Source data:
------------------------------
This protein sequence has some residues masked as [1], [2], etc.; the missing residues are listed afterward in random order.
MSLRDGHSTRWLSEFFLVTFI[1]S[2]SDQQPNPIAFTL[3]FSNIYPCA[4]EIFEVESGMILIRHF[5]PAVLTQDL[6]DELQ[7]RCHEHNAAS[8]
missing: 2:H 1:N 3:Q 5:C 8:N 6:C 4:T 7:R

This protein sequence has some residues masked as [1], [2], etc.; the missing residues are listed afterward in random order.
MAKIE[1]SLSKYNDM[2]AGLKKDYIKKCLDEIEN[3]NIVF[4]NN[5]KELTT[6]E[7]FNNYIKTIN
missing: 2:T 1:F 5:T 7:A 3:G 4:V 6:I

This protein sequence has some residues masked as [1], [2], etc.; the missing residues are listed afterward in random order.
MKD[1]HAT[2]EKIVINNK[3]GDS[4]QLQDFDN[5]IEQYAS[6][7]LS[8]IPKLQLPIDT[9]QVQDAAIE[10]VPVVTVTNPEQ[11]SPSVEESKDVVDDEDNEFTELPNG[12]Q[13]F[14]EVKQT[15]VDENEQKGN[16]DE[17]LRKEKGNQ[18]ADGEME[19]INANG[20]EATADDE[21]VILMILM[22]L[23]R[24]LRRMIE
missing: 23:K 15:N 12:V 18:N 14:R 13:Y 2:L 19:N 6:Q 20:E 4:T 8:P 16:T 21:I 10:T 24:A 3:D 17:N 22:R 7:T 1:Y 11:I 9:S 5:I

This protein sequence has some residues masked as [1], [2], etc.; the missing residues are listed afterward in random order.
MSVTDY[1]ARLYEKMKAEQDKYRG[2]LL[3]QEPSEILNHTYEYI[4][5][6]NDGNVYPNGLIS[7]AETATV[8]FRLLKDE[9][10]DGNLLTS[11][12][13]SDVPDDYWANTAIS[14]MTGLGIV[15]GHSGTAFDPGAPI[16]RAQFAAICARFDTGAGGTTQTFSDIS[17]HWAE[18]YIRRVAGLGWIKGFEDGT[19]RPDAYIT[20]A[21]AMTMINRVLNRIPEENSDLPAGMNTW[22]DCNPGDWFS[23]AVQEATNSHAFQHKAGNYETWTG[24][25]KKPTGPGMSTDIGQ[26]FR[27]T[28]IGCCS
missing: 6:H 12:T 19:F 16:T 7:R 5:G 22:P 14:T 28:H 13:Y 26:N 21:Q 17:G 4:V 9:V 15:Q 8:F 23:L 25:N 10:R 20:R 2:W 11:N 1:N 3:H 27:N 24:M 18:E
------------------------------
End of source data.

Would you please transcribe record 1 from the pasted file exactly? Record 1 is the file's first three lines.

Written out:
This protein sequence has some residues masked as [1], [2], etc.; the missing residues are listed afterward in random order.
MSLRDGHSTRWLSEFFLVTFI[1]S[2]SDQQPNPIAFTL[3]FSNIYPCA[4]EIFEVESGMILIRHF[5]PAVLTQDL[6]DELQ[7]RCHEHNAAS[8]
missing: 2:H 1:N 3:Q 5:C 8:N 6:C 4:T 7:R